They also form a natural bridge between model-based and model-free RL methods: like the former they make predictions about future experiences, and like the latter they allow efficient prediction of total discounted rewards.
With the widespread deployment of large-scale prediction systems in high-stakes domains, e. g., face recognition, criminal justice, etc., disparity in prediction accuracy between different demographic subgroups has called for fundamental understanding on the source of such disparity and algorithmic intervention to mitigate it.
A wide range of machine learning applications such as privacy-preserving learning, algorithmic fairness, and domain adaptation/generalization among others, involve learning invariant representations of the data that aim to achieve two competing goals: (a) maximize information or accuracy with respect to a target response, and (b) maximize invariance or independence with respect to a set of protected features (e. g., for fairness, privacy, etc).
This approach leads to mismatches as, during training, the model is not exposed to its mistakes and does not use beam search.
We propose a novel algorithm for learning fair representations that can simultaneously mitigate two notions of disparity among different demographic subgroups in the classification setting.
With the prevalence of machine learning services, crowdsourced data containing sensitive information poses substantial privacy challenges.
Meanwhile, it is clear that in general there is a tension between minimizing information leakage and maximizing task accuracy.
On the upside, we prove that if the group-wise Bayes optimal classifiers are close, then learning fair representations leads to an alternative notion of fairness, known as the accuracy parity, which states that the error rates are close between groups.
Our result characterizes a fundamental tradeoff between learning invariant representations and achieving small joint error on both domains when the marginal label distributions differ from source to target.
Inspired by the phenomenon of catastrophic forgetting, we investigate the learning dynamics of neural networks as they train on single classification tasks.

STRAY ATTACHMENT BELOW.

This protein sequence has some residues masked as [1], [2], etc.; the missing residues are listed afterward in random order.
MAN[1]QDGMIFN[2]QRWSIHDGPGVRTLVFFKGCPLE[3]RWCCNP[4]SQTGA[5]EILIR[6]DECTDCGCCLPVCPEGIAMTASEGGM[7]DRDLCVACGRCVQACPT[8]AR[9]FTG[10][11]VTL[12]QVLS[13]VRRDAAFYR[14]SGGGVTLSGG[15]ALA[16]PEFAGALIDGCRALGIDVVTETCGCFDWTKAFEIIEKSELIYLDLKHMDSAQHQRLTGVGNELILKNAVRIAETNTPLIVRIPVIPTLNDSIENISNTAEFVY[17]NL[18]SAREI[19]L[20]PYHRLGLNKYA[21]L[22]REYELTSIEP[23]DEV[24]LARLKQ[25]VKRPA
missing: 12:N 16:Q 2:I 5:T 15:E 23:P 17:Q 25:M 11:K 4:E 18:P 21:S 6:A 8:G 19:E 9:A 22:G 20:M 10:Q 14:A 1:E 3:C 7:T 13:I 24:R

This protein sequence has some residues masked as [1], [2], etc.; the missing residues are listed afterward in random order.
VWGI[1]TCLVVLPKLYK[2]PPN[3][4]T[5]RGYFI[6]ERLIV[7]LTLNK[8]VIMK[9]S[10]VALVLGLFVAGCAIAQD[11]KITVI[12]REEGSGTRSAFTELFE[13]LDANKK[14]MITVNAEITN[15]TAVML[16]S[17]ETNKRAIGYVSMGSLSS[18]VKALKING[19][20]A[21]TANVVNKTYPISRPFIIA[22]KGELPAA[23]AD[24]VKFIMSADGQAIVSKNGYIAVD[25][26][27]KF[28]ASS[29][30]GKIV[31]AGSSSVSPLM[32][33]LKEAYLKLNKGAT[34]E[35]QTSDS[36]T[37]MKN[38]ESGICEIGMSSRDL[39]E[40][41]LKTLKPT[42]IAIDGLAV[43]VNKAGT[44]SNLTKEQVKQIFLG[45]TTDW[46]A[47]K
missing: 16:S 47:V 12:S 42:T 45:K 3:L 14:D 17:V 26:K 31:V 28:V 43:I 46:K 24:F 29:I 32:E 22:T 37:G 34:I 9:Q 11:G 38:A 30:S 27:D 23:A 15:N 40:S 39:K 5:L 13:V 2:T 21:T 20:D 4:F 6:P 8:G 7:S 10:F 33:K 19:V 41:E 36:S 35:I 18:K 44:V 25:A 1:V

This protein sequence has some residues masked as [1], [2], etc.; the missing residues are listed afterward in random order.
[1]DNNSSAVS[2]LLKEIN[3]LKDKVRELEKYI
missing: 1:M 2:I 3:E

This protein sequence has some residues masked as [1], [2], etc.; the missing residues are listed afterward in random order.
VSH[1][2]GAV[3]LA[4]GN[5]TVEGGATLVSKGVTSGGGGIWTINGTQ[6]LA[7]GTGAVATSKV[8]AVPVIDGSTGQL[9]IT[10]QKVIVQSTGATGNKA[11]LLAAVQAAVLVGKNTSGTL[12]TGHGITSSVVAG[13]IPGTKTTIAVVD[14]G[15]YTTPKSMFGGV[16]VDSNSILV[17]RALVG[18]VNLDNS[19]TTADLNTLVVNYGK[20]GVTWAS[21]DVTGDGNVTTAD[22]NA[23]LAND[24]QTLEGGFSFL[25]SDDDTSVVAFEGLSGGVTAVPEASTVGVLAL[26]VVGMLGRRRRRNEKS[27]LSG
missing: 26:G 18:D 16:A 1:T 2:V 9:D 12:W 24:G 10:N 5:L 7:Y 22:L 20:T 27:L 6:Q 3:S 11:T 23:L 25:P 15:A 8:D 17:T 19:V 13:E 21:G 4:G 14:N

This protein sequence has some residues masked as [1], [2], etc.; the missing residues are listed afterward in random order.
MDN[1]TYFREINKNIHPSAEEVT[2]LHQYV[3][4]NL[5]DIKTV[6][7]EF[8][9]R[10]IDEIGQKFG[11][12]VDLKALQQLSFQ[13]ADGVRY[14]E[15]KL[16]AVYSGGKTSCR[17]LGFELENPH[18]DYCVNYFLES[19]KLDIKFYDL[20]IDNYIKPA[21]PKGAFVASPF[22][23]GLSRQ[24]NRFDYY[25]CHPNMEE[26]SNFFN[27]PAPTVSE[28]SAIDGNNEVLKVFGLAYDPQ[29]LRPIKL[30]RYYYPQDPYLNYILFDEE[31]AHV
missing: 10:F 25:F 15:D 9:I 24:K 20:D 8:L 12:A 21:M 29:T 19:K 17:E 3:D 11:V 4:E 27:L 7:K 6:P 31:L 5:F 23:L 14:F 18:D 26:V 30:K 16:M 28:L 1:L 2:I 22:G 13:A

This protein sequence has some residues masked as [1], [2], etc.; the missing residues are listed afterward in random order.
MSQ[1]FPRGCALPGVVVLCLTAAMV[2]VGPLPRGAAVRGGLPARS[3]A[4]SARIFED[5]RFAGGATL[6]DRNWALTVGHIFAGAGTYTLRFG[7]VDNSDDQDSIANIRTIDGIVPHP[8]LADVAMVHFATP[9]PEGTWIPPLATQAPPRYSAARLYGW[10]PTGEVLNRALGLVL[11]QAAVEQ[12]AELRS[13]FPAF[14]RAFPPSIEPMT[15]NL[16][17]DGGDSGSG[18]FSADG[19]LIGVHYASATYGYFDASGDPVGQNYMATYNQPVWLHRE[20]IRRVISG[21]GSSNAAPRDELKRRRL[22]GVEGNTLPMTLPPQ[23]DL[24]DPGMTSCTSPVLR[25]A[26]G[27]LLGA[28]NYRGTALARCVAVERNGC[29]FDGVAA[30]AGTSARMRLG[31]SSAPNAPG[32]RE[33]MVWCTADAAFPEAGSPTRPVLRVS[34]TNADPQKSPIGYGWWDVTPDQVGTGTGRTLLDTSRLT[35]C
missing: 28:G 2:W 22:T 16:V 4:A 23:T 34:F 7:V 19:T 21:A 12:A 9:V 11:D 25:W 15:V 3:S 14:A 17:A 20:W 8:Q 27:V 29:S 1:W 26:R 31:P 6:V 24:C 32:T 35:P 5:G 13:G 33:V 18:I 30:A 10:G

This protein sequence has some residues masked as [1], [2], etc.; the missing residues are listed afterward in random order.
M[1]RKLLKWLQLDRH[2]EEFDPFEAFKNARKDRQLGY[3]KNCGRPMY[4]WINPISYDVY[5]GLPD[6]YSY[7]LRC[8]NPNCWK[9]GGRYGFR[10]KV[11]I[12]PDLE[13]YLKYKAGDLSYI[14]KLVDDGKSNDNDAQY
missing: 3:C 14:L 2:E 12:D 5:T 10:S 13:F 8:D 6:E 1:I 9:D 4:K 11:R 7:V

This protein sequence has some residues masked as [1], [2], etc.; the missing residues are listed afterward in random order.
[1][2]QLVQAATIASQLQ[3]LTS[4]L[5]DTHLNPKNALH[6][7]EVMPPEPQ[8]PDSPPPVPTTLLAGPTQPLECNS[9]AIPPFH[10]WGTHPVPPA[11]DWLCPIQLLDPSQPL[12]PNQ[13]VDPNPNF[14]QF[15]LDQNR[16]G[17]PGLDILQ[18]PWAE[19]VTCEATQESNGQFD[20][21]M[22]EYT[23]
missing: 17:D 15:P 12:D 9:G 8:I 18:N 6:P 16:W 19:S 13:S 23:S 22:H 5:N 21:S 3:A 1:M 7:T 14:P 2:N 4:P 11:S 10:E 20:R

In this paper we propose new generalization bounds and algorithms under both classification and regression settings for unsupervised multiple source domain adaptation.
Ranked #3 on Domain Adaptation on GTA5+Synscapes to Cityscapes
Recently, a novel class of Approximate Policy Iteration (API) algorithms have demonstrated impressive practical performance (e. g., ExIt from , AlphaGo-Zero from ).
We propose a new generalization bound for domain adaptation when there are multiple source domains with labeled instances and one target domain with unlabeled instances.
As a step toward bridging the gap, we propose a new generalization bound for domain adaptation when there are multiple source domains with labeled instances and one target domain with unlabeled instances.
We demonstrate that AggreVaTeD --- a policy gradient extension of the Imitation Learning (IL) approach of (Ross & Bagnell, 2014) --- can leverage such an oracle to achieve faster and better solutions with less training data than a less-informed Reinforcement Learning (RL) technique.
We propose a framework for modeling and estimating the state of controlled dynamical systems, where an agent can affect the system through actions and receives partial observations.
A set of molecular descriptors whose length is independent of molecular size is developed for machine learning models that target thermodynamic and electronic properties of molecules.
One promising idea is Galerkin approximation, in which we search for the best answer within the span of a given set of basis functions.
We propose a new approach to value function approximation which combines linear temporal difference reinforcement learning with subspace identification.
Sequential prediction problems such as imitation learning, where future observations depend on previous predictions (actions), violate the common i. i. d.
We introduce the Reduced-Rank Hidden Markov Model (RR-HMM), a generalization of HMMs that can model smooth state evolution as in Linear Dynamical Systems (LDSs) as well as non-log-concave predictive distributions as in continuous-observation HMMs.